For people choosing to dine-in, carrying a tray of food and hunting for a seat is a thing of the past. Each person who orders gets a plastic table tent number embedded with a RFID chip. The interior of the restaurant is mapped into several zones. Runner staff get alerted to where a guest is seated once their order is ready and the food is delivered to them.

Andrew Meredith/Courtesy McDonald's

DELIVERY ELEVATOR

To get orders from the ground floor kitchen to the upper two dining floors, a special delivery elevator was installed. Staff on each of the floors are alerted to both when an order is coming up to them and to the zone location a guest is seated in.

Andrew Meredith/Courtesy McDonald's

BEST TABLE IN TIMES SQUARE

This isn't something any of the McDonalds representatives pointed out, but the lone four-seat table in the corner surrounded by glass on the second floor is going to be the most sought after. Those who can snag it will be able to peacefully dine with a panoramic view of the perpetual chaos that is Times Square below.

Andrew Meredith/Courtesy McDonald's

OVERALL DESIGN

Rather than try and compete with the visual overload of Times Square, the McDonalds flagship adopts a low-key aesthetic. The interior is a version of a theme called ‘Ray,' one of nine aesthetic directions being rolled out as part of EOTF. You can get a look at the others in this Global Interiors Portfolio.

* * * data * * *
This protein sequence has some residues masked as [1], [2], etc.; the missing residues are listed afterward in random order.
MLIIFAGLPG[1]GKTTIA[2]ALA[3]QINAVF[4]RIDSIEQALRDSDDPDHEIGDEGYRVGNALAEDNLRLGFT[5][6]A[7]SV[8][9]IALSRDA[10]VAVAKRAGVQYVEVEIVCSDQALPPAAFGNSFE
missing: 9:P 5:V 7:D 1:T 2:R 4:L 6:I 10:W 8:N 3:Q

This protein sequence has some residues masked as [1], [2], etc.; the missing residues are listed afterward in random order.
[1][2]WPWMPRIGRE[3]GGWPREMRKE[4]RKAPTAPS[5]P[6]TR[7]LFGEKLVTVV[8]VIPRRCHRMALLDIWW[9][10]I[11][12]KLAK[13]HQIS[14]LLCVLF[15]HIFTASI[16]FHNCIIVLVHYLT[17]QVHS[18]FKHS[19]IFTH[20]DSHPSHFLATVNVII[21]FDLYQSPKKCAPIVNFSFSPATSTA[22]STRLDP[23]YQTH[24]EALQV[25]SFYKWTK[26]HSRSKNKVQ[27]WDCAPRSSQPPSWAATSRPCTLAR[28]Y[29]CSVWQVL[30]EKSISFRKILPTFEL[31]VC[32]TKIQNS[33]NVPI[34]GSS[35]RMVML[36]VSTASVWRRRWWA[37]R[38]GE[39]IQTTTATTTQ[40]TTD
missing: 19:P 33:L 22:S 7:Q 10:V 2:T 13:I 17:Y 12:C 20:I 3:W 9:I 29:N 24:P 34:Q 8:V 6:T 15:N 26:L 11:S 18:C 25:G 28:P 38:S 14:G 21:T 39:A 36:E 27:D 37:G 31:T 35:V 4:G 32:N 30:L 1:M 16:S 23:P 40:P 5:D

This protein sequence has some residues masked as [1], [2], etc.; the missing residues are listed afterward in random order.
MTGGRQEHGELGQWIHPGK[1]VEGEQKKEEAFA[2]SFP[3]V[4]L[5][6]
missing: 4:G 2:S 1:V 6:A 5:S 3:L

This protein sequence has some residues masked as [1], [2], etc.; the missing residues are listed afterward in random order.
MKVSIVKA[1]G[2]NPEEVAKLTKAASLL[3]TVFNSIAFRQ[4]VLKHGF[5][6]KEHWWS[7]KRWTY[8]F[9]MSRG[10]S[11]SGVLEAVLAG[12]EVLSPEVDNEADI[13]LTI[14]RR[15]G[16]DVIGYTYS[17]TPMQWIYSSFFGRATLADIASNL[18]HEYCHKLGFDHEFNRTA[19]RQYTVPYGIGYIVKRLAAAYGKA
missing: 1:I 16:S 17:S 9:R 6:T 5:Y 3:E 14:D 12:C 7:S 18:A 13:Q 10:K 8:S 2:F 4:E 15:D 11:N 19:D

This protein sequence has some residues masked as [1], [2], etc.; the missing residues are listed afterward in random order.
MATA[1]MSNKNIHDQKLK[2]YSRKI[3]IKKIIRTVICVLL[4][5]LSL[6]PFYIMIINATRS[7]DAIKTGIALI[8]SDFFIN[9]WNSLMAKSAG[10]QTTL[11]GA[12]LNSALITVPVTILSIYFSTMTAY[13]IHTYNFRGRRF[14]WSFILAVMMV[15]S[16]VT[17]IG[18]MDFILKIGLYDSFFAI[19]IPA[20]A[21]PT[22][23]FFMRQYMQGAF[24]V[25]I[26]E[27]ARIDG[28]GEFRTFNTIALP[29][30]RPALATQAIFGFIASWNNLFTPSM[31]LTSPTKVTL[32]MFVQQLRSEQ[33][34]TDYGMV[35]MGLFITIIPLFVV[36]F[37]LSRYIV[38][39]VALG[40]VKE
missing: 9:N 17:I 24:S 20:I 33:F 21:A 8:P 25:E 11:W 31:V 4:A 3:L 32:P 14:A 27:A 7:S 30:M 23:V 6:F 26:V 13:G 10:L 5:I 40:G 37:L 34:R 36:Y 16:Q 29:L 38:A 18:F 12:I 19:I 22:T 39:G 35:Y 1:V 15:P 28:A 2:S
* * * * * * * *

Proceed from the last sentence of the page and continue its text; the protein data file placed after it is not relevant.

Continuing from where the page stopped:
Andrew Meredith/Courtesy McDonald's

The feature design element in the space is the staircase in signature McDonalds yellow. The rest of the interior has a spare, modern and slightly industrial vibe.

Andrew Meredith/Courtesy McDonald's

The third floor has the lowest ceiling, fitted with perforated wood panels to help absorb sound. There's a lack of visually impending elements in the space to keep the sight lines out the windows as open as possible.

DESIGN PERSPECTIVE

While this flagship isn't comparable to say a Starbucks vs Starbucks Roastery in terms of hospitality, McDonald's likely had to account  for guest volume and attempted to strike a functional balance. Finally, while the interior doesn't necessarily embrace a Times Square theme as it could have, perhaps there was a purposeful choice to go against the aesthetic crowded New York area and simply maintain its standard brand image.

McDonalds


Lead image: Andrew Meredith/Courtesy McDonald's

A new multi-story branch of the Golden Arches has opened in New York City's Times Square. The flagship location occupies a prime spot on the corner of 45th St and 7th Ave in what used to be part of the former Toys-R-Us store. PSFK attended a media preview walkthrough a few days before the late May 2019 public grand opening.

The TS flagship is part of McDonalds Experience of the Future (EOTF) initiative that began in 2016. The project encompasses design and technology updates that improve the experience and convenience of both existing and new restaurant locations. McDonalds is a global company with American roots, and Michael Gonda, VP Global Communications explained to PSFK at the event how that is influencing the transformation currently underway: